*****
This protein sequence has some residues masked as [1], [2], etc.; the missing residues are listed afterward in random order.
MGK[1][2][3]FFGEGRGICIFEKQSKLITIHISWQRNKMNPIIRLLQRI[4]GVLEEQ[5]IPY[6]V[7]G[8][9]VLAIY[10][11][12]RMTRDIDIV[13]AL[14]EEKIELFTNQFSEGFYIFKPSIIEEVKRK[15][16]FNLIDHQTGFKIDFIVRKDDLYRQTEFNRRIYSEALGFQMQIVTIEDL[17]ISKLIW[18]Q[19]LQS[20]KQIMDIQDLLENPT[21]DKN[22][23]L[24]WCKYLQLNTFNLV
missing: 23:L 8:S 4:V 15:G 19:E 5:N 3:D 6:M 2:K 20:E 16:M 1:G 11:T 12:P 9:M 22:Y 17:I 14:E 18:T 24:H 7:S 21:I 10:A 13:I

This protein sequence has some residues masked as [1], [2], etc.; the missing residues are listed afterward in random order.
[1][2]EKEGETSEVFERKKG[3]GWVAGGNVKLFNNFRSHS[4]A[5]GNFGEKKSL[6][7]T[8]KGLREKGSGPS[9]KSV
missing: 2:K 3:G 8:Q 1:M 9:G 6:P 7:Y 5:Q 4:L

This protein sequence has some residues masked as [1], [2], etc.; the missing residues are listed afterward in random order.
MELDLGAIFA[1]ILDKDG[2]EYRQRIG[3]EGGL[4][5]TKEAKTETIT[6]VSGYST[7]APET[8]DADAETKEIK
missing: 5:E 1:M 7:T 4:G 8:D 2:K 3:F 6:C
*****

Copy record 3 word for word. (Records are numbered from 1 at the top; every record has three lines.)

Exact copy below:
This protein sequence has some residues masked as [1], [2], etc.; the missing residues are listed afterward in random order.
MELDLGAIFA[1]ILDKDG[2]EYRQRIG[3]EGGL[4][5]TKEAKTETIT[6]VSGYST[7]APET[8]DADAETKEIK
missing: 5:E 1:M 7:T 4:G 8:D 2:K 3:F 6:C